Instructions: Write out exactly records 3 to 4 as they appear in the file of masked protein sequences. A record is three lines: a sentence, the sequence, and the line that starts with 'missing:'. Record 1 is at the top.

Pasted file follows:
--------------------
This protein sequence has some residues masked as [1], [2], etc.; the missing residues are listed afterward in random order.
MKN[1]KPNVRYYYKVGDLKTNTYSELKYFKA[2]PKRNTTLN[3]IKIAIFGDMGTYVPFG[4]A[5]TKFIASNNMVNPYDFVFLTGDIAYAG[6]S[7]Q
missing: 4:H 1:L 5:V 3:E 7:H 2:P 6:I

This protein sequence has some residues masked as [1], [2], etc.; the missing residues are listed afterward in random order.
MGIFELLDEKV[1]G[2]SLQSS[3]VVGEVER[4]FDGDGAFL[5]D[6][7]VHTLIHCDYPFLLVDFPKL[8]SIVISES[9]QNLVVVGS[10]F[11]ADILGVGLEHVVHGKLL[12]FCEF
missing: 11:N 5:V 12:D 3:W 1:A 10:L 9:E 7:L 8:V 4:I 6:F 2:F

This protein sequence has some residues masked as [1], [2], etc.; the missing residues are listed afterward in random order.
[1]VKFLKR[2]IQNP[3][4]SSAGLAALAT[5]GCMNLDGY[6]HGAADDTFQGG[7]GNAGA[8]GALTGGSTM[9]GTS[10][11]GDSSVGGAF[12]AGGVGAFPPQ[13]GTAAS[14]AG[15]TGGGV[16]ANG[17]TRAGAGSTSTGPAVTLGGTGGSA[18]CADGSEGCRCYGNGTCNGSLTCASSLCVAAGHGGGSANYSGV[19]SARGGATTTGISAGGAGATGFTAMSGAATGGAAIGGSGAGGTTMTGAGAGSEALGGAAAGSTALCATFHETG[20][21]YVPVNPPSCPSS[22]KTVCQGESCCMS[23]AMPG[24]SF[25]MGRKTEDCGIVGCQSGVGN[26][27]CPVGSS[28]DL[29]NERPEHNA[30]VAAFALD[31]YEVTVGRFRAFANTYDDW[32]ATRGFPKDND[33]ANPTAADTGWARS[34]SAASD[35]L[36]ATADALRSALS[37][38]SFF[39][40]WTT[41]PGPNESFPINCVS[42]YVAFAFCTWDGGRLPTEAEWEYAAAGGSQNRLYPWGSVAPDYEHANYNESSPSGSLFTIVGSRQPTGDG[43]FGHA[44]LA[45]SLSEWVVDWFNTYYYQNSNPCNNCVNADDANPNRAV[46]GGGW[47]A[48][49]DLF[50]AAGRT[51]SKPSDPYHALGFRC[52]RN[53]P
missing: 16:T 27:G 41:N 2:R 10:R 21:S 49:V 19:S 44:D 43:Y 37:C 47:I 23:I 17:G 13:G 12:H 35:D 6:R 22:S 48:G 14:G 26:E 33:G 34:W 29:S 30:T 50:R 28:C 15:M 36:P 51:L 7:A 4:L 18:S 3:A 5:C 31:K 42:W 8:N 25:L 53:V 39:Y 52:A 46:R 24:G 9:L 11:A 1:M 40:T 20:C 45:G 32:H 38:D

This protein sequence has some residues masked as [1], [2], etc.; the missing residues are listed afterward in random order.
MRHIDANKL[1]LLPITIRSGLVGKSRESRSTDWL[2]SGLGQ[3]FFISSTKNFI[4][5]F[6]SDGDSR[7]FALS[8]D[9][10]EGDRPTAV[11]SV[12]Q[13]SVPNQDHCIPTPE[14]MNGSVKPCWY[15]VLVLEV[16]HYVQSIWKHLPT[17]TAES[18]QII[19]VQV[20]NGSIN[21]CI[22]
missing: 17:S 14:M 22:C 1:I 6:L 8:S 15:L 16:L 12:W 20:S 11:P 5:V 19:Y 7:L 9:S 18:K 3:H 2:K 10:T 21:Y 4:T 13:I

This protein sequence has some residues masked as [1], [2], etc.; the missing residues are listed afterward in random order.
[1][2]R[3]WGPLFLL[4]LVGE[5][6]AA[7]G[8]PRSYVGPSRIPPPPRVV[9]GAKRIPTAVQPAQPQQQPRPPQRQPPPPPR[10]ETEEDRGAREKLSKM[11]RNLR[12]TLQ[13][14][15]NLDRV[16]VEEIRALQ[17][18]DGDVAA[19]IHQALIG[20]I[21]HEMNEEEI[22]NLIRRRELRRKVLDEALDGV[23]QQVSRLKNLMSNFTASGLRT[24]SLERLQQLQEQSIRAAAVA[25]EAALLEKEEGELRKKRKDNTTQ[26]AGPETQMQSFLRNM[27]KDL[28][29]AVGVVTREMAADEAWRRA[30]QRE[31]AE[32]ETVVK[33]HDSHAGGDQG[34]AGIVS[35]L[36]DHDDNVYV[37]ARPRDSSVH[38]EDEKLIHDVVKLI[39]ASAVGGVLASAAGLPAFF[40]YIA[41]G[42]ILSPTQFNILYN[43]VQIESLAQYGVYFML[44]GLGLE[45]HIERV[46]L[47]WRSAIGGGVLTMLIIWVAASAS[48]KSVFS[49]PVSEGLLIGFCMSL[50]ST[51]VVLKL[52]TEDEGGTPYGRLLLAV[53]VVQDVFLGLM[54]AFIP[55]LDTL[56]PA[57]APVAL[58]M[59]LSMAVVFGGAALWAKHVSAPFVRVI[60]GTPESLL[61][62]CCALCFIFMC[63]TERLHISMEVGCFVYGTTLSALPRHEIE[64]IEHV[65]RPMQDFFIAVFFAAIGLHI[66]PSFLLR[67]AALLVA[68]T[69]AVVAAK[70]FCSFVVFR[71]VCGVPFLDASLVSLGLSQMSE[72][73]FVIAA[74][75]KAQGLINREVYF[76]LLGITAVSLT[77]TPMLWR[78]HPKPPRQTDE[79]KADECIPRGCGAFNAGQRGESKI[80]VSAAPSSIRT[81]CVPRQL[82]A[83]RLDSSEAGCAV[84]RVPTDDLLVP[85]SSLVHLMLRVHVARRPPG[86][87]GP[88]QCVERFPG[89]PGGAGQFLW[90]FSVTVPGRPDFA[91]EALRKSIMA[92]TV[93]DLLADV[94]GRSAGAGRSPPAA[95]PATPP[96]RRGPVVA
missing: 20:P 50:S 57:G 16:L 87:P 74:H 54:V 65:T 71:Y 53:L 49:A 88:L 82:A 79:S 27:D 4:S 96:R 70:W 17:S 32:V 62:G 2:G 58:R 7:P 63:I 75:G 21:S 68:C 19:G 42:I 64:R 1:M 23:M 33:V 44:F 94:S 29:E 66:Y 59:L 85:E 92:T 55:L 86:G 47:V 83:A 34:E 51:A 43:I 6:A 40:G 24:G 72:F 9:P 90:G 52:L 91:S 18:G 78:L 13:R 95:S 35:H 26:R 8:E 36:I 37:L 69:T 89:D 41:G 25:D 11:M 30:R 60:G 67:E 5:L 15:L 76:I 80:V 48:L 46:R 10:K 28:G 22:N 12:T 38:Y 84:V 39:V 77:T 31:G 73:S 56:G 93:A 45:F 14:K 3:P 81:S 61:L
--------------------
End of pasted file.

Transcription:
This protein sequence has some residues masked as [1], [2], etc.; the missing residues are listed afterward in random order.
[1]VKFLKR[2]IQNP[3][4]SSAGLAALAT[5]GCMNLDGY[6]HGAADDTFQGG[7]GNAGA[8]GALTGGSTM[9]GTS[10][11]GDSSVGGAF[12]AGGVGAFPPQ[13]GTAAS[14]AG[15]TGGGV[16]ANG[17]TRAGAGSTSTGPAVTLGGTGGSA[18]CADGSEGCRCYGNGTCNGSLTCASSLCVAAGHGGGSANYSGV[19]SARGGATTTGISAGGAGATGFTAMSGAATGGAAIGGSGAGGTTMTGAGAGSEALGGAAAGSTALCATFHETG[20][21]YVPVNPPSCPSS[22]KTVCQGESCCMS[23]AMPG[24]SF[25]MGRKTEDCGIVGCQSGVGN[26][27]CPVGSS[28]DL[29]NERPEHNA[30]VAAFALD[31]YEVTVGRFRAFANTYDDW[32]ATRGFPKDND[33]ANPTAADTGWARS[34]SAASD[35]L[36]ATADALRSALS[37][38]SFF[39][40]WTT[41]PGPNESFPINCVS[42]YVAFAFCTWDGGRLPTEAEWEYAAAGGSQNRLYPWGSVAPDYEHANYNESSPSGSLFTIVGSRQPTGDG[43]FGHA[44]LA[45]SLSEWVVDWFNTYYYQNSNPCNNCVNADDANPNRAV[46]GGGW[47]A[48][49]DLF[50]AAGRT[51]SKPSDPYHALGFRC[52]RN[53]P
missing: 16:T 27:G 41:N 2:R 10:R 21:S 49:V 19:S 44:D 43:Y 37:C 47:I 23:I 17:G 13:G 12:H 35:D 6:R 22:S 48:G 14:G 26:E 33:G 34:W 29:S 30:T 50:R 28:C 15:M 36:P 51:L 7:A 4:L 18:S 3:A 5:C 31:K 42:W 8:N 25:L 53:V 39:Y 52:A 46:R 24:G 9:L 11:A 1:M 40:T 20:C 45:G 32:H 38:D

This protein sequence has some residues masked as [1], [2], etc.; the missing residues are listed afterward in random order.
MRHIDANKL[1]LLPITIRSGLVGKSRESRSTDWL[2]SGLGQ[3]FFISSTKNFI[4][5]F[6]SDGDSR[7]FALS[8]D[9][10]EGDRPTAV[11]SV[12]Q[13]SVPNQDHCIPTPE[14]MNGSVKPCWY[15]VLVLEV[16]HYVQSIWKHLPT[17]TAES[18]QII[19]VQV[20]NGSIN[21]CI[22]
missing: 17:S 14:M 22:C 1:I 6:L 8:S 15:L 16:L 12:W 20:S 11:P 5:V 19:Y 7:L 9:S 18:K 3:H 2:K 10:T 21:Y 4:T 13:I